New Delhi, 27 January 2017. ‘Why is there no policy to protect the lives of the country’s bread-winners ?’
The Supreme Court on Friday asked the Centre and the States to explain whether there was a lifeline, including a comprehensive insurance plan, for farmers to end the vicious circle plaguing the agriculture sector.
It was alarmed that crop failure and natural calamities were driving debt-ridden farmers across the country to take their lives.
PIL’s scope widened
Widening the scope of a public interest litigation petition filed by an NGO on the farmers of Gujarat, a Bench led by Chief Justice of India J S Khehar included all the States, the Centre and the Reserve Bank of India in the litigation in an effort to get a holistic picture of the plight of farmers.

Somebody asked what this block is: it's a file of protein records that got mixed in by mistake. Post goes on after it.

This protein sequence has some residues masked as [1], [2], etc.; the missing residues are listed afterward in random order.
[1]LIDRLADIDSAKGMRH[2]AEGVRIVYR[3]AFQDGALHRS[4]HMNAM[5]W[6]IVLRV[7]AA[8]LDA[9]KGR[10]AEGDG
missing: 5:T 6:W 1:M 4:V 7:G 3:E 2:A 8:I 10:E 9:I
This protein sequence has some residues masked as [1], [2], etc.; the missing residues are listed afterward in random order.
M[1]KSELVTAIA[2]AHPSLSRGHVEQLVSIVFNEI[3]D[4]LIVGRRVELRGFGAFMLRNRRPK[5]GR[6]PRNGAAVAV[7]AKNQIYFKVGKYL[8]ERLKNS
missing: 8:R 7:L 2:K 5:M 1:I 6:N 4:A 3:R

Terming the death of farmers due to crop losses a “human rights issue,” the Bench asked why the government had not yet formulated a national policy to protect the lives of the country’s bread-winners.
The court was hearing a petition filed by the NGO, Citizens Resource and Action and Initiative, seeking a compensation of Rs 5 lakh each for the families of 692 farmers who committed suicide in Gujarat between January 2003 and October 2012.
Their crops had failed and their bank loans began to choke them. The petition also sought financial relief from the government for farmers facing drought. It pleaded for a humane agricultural policy, taking into consideration the probable loss of crops, to help farmers tide over a drought-like situation.